[GPHSF logo]
[Speech]

Oral Presentation*

Every student must give a short oral presentation to the judges. (Students in grades K to 2 may simply answer judges' questions if they prefer.) The talk should be a few minutes long (five minutes maximum). When you give your presentation, include the following information:

  1. What is the title of your experiment?
  2. What is the question you wanted to answer? (Purpose)
  3. Before you did the experiment, what did you think would happen? (Hypothesis)
  4. Which books or articles have you read?
  5. What materials and equipment did you use?
  6. What did you do to answer your question? (Procedure) Be sure to tell the judges what you changed (manipulated variable), and what changed as a result (responding variable). Also mention those things you kept the same throughout the experiment (controls).
  7. What happened? (Results)
  8. What is the answer to your question? (Conclusion)
Elementary Oral Presentation

Interview: Be prepared to answer questions from the judges, such as:

  1. Please describe your project. (Give your oral presentation.)
  2. Did you get the results you expected?
  3. What caused the results that you found?
  4. Would you expect me to get the same results if I followed your procedure and conducted this experiment at my house?
  5. Why did you design the experiment this way?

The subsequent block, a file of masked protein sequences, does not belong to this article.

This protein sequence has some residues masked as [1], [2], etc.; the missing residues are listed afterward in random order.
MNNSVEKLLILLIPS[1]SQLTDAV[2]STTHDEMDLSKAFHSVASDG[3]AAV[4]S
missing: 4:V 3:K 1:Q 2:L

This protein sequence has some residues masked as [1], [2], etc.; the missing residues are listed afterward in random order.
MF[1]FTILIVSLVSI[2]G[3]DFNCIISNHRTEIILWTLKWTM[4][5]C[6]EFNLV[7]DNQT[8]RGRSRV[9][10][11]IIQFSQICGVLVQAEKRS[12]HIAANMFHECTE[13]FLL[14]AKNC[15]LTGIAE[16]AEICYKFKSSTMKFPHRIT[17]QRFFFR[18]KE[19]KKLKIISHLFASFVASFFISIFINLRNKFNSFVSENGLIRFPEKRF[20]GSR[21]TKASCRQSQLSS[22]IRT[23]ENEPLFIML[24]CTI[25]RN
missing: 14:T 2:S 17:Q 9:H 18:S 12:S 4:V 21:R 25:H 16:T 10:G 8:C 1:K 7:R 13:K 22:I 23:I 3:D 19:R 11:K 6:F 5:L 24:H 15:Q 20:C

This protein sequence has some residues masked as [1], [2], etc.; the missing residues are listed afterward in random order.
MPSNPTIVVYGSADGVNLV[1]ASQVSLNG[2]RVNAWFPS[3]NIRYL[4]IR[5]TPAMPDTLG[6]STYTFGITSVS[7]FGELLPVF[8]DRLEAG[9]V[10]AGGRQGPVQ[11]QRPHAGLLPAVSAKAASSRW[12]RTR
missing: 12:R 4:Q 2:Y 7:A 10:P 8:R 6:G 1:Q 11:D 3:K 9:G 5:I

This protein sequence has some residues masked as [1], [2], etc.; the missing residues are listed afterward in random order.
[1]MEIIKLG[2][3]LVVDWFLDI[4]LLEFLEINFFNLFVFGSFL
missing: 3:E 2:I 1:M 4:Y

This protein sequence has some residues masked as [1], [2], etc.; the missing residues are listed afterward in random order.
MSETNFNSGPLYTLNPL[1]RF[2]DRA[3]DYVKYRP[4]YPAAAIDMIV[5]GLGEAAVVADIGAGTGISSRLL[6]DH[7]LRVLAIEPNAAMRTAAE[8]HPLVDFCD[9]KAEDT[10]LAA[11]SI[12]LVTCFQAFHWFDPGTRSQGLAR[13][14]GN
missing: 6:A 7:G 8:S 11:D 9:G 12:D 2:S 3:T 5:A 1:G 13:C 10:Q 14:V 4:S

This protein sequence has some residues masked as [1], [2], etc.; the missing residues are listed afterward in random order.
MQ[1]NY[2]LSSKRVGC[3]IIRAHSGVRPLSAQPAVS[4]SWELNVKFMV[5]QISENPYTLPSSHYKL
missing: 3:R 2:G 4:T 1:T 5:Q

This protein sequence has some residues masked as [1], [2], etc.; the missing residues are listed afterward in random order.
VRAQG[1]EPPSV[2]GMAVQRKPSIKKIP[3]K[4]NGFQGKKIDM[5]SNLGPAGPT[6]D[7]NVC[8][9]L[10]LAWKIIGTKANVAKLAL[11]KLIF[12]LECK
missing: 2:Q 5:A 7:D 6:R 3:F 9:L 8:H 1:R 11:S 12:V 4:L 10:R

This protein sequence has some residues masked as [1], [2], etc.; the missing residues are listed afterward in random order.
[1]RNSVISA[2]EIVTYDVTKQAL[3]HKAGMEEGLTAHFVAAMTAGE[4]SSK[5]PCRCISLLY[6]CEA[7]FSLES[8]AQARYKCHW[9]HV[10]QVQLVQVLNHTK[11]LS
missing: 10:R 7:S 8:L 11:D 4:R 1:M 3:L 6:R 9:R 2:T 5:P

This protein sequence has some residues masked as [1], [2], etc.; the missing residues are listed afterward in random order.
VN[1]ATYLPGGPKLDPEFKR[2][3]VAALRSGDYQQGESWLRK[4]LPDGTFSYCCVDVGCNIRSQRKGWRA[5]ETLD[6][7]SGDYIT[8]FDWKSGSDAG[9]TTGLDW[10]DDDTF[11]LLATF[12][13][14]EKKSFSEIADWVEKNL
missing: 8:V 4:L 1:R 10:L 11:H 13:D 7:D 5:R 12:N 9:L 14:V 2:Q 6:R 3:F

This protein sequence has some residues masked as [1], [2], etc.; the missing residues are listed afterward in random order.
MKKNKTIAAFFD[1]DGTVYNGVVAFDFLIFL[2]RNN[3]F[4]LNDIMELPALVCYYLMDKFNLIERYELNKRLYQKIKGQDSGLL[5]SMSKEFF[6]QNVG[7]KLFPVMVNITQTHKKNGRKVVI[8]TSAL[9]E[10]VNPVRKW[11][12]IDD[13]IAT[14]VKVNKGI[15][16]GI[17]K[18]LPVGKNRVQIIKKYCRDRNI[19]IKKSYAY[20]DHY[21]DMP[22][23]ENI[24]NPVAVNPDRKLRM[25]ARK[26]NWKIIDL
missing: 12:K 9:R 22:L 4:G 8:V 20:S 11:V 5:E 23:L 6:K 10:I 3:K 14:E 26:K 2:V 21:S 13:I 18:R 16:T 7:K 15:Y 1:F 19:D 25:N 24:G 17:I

6. Did anything change besides the manipulated variable?
  7. What might happen if you changed ________________?
  8. If you could do this project over, what would you do differently?
  9. Did you do the project yourself? If not, what did your helper do?
  10. Could you do other things with this project next year?

Appearance: Good manners, neat clothing, and enthusiasm for what you are doing will help to impress the judges. Some other suggestions:
Make eye contact with judges.
Stand up straight and to the side of your exhibit.
Don't distract the judges by fidgeting or looking around.
Speak with enthusiasm, clarity, and assuredness.
Relax, smile, and have fun!

*Adapted from Not Just Another Science Fair by Laura Vazquez, et al.

For high schoolers in the PHAA diploma program: Your oral presentation can count toward your public speaking requirement if you so desire. Please indicate on your registration form (check the box) if you would like to do this. The morning of the fair, you will have a scheduled time to give your presentation to a small group of interested people, separate from your scheduled time to present to the judges. (We have been assured by the Richmans that this will fulfill the requirement, whereas giving your report to only one or two judges would not!) Click here for information on the PHAA program. High School Oral Presentation

Top

Back to Basic Project Timeline

Home


Questions? Contact the GPHSF Director. Last modified: 17 July 2002